Salary Question, with past experience. Good Read. (May apply to others)

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May 17th, 2007
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I have 3.5 years of Network Administration experience in the defense industry. I am self taught, with no certifications yet. I have CCNA book wendel odom, INTRO/ICND, Sybex Book, bought the Boson router, and didnt download a cracked copy.

I have been exposed to Exchange 2003, Websense, Pix Firewalls, VPN Concentrators, Veritas, 9 server environment with a wan consisting of 6 offices.

I am 1-2 years away from a 4 yr degree in business, and I assume 3-4 months from attempting to take my CCNA cert.

In two years I will have 5.5-6 yrs of exp, and maybe even a CCNP by then, or higher , Ihave no way to gauge certification progress after CCNA.

Once this two years pass, and I am where I stated, what are salaries for that type of experience in your areas. Would like input from others around America, and possibly the world.

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scottmac Sat, 05/19/2007 - 05:28
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Even for a given area, I think you'll find a pretty broad range of salaries for a given occupational level.

Some of the variables are things like whether you are hired as an employee, or as a contractor through an agency, the nature of the business (and the scope of the business), and the hours associated with the job (day/ evening / night, on-call, Day + some nights & weekends for maintenance ...).

Many large organizations are hiring by way of a contractor job ... they hire you as a contractor, then bring you on as an employee later (sometimes 6 months to two years). As a contractor, you may or may not get the same pay and benefits as an employee.

Banks & financial institutions (fund managers, for example) tend to pay higher, but, due to the critical nature of the job, may also expect you to be on-call/available 24X7 in case of problems.

VARs & consultant organizations might be a little lower in pay (or not), but you tend to gain exposure to a broader variety of equipment, applications, and infrastructure ... usually excellent experience, and generally you will gain better-than-average troubleshooting skills (because you tend to see more problems than your average corporate networking person).

I suppose the bottom line is that you have to look beyond the paycheck (important to be paid, fer sher), but you also have to examine the environment that the paycheck will impose. At that point you decide if the money is worth what you have to do to earn it. Everyone is different ... a traveling job might be great for a young, unmarried person ... but be unacceptable for an older married person; it's up to the individual to make that kind of decision.

All that being said, I'd ballpark something like 35-50K around Chicago.

Good Luck


dgoodridge Mon, 05/21/2007 - 02:19
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Good post Scott.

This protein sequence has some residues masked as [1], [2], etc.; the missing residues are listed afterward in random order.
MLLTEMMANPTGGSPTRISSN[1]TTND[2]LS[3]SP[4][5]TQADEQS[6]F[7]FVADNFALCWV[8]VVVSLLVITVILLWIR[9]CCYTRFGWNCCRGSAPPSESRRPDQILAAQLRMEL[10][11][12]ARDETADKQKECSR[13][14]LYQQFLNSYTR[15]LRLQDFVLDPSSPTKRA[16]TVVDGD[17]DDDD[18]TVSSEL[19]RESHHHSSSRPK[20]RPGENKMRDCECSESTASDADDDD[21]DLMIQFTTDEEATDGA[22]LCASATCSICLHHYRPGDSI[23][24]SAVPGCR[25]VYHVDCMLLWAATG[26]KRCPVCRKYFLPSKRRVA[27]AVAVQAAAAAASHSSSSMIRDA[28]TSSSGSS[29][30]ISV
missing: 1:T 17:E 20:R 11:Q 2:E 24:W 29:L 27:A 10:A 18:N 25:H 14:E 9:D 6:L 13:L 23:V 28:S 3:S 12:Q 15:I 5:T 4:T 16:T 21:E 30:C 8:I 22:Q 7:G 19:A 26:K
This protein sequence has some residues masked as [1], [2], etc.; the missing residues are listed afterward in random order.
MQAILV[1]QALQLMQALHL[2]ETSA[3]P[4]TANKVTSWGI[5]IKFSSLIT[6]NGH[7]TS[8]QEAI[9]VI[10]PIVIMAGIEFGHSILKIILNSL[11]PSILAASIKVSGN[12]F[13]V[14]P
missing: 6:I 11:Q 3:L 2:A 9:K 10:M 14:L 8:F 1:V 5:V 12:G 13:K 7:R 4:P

Just for info in the UK (London & South East) without a CCNA I'd guess at a ball park of ?22-28k ($44-56k) but once you've got your qualifications and more industry experience IMHO this might raise to ?26-33k ($52-66k).

ryanwesteagle Mon, 05/21/2007 - 05:42
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That sort of frightens me in a way.

Cost of living in UK/London, and/or Chicago is probably ridiculously high.

a Salary of 50k in both those locations could warrant poverty almost? heh

I live in the south in North Alabama, and the cost of living is pretty low, and I make Just under $34,300

Just trying to get a feel for around america, possibly the world.

Would like to hear more input from others here from various states.

I should have a CCNA within 4 months, and the Business degree in about 1.4 years.


Wilson Samuel Mon, 05/21/2007 - 10:11
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Come to Boston, MA here everything is pretty decent, if you are open for a relocation.

Here average sals are kinda 50K plus.



Wilson Samuel

dgoodridge Tue, 05/22/2007 - 00:44
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I wouldn't worry too much. There are so many factors that influence the salary range, such as:

- Type of employer (Financials pay top whack but smaller businesses don't)

- Type of experience. Experience speaks loads, if you've got a fully racked CV (resume) then you can demand more.

- Personality - If you talk the talk and people have confidence in your ability thats a plus.

If you're good at what you do, got lots of experience and don't mind taking on responsibility then that salary can be as high as ?40-45k (?80-90K).

Strangely enough I looked into moving from London to Chicago (I love Chicago) and actually found the wages for the types of jobs I was after to be higher in Chicago. What actually put me off was the different way of working.

Please correct me if I'm wrong but in the states the emphasis seemed to be on putting the hours in and working yourself silly (long hours) to impress the boss in the hope to progress and get the good pay rise. In the UK there is a lot of flexible working like working from home or compressed hours (longer days but having a day off each week). Businesses in the UK tend to be more results driven rather than how many hours you've put in during the week. I'm working on a family so that's suits me fine. It'd be interesting to know peoples take on this....


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